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UK’s Cameron slips in polls amid tax saga

WASHINGTON, DC - APRIL 01: Prime Minister of the United Kingdom David Cameron listens during a plenary session of the 2016 Nuclear Security Summit April 1, 2016 in Washington, DC. U.S. President Barack Obama is hosting the fourth and final in a series of summits to highlight accomplishments and make new commitments towards reducing the threat of nuclear terrorism.   Alex Wong/Getty Images/AFP

WASHINGTON, DC – APRIL 01: Prime Minister of the United Kingdom David Cameron listens during a plenary session of the 2016 Nuclear Security Summit April 1, 2016 in Washington, DC. U.S. President Barack Obama is hosting the fourth and final in a series of summits to highlight accomplishments and make new commitments towards reducing the threat of nuclear terrorism. Alex Wong/Getty Images/AFP

David Cameron’s approval rating has slipped, with a tax row taking its toll on the prime minister, according to a poll published Friday.

The YouGov poll was taken in the wake of revelations in the Panama Papers that Cameron’s late father had an offshore fund but before the prime minister admitted to having held shares himself in the company.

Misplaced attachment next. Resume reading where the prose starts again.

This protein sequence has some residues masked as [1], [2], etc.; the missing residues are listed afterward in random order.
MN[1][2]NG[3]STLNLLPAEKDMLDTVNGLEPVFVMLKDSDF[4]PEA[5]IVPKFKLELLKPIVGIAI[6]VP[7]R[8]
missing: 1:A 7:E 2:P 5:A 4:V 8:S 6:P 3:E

The new survey showed Cameron’s approval rating at 34 percent compared to 39 percent in a similar poll in February.

The same rating for opposition Labour leader Jeremy Corbyn rose to 30 percent compared to 25 percent.

The poll also showed Cameron and finance minister George Osborne to be the least trusted politicians on tax avoidance, with 68 percent of respondents saying they would not trust the British prime minister.

Seventy percent said they would not trust Osborne.

Cameron admitted Thursday he had held a £30,000 stake in the offshore fund, selling the stake in the Bahamas-based trust in 2010, four months before he became prime minister.

Downing Street issued four statements following Sunday’s publication of the leaked files, which showed how Panama-based law firm Mossack Fonseca had helped firms and wealthy individuals set up offshore companies.

He initially dismissed the story as a private matter before saying he and his wife and children would not benefit from any offshore funds in the future.

The prime minister maintains that he paid full income tax on the dividends paid by the fund.

Labour MP John Mann said Cameron had “no choice but to resign”, and is to call for an investigation into whether Cameron broke the MP’s code of conduct.

Cameron’s popularity had already slipped as a result of the widening divisions in his Conservative party over the EU referendum.

He is leading the campaign for Britain to stay in the European Union in the June 23 referendum.

But London’s Tory mayor Boris Johnson, six senior Conservative ministers and an estimated third of the party’s 330 MPs are backing a so-called Brexit.



2 Comments
  • FirecloudOFGOD

    We shall see between Cameron and Saraki, who will resign first!

    • ADER DELE

      Forget it, Saraki is harden criminal never expect him to resign, with other thieves to follow him around in the senate for a crump of stolen money they will even fight over him to be impeached. Our senators &Reps have no soul so forget about conscience.

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